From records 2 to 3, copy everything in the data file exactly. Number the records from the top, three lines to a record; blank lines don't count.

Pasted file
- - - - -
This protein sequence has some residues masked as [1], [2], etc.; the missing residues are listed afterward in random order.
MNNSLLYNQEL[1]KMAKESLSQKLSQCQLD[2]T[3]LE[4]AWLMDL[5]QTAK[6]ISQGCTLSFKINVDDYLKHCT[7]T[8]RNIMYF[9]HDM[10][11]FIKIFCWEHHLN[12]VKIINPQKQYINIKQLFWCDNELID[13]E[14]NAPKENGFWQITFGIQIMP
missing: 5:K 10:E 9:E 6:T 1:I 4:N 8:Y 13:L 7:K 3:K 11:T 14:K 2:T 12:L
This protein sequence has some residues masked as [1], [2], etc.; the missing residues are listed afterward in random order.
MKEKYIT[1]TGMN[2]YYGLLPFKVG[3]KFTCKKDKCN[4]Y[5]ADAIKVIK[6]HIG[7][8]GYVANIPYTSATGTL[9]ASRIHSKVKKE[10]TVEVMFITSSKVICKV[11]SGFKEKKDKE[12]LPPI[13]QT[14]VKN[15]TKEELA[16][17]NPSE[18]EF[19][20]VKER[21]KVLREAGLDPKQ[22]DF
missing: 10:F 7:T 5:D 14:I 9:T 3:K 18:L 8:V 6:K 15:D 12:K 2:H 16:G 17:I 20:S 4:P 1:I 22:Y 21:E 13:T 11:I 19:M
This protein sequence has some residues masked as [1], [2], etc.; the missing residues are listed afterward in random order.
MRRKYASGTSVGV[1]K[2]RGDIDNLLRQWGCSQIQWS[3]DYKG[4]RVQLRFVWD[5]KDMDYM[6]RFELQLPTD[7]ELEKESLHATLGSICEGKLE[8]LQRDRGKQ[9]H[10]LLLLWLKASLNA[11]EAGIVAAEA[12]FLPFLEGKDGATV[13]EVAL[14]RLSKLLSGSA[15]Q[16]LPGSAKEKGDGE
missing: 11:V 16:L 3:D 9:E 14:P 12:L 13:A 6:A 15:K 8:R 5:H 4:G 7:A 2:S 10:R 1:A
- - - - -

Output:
This protein sequence has some residues masked as [1], [2], etc.; the missing residues are listed afterward in random order.
MKEKYIT[1]TGMN[2]YYGLLPFKVG[3]KFTCKKDKCN[4]Y[5]ADAIKVIK[6]HIG[7][8]GYVANIPYTSATGTL[9]ASRIHSKVKKE[10]TVEVMFITSSKVICKV[11]SGFKEKKDKE[12]LPPI[13]QT[14]VKN[15]TKEELA[16][17]NPSE[18]EF[19][20]VKER[21]KVLREAGLDPKQ[22]DF
missing: 10:F 7:T 5:D 14:I 9:T 3:K 18:L 8:V 6:K 15:D 12:K 2:H 16:G 17:I 20:S 4:P 1:I 22:Y 21:E 13:T 11:I 19:M
This protein sequence has some residues masked as [1], [2], etc.; the missing residues are listed afterward in random order.
MRRKYASGTSVGV[1]K[2]RGDIDNLLRQWGCSQIQWS[3]DYKG[4]RVQLRFVWD[5]KDMDYM[6]RFELQLPTD[7]ELEKESLHATLGSICEGKLE[8]LQRDRGKQ[9]H[10]LLLLWLKASLNA[11]EAGIVAAEA[12]FLPFLEGKDGATV[13]EVAL[14]RLSKLLSGSA[15]Q[16]LPGSAKEKGDGE
missing: 11:V 16:L 3:D 9:E 14:P 12:L 13:A 6:A 15:K 8:R 5:H 4:G 7:A 2:S 10:R 1:A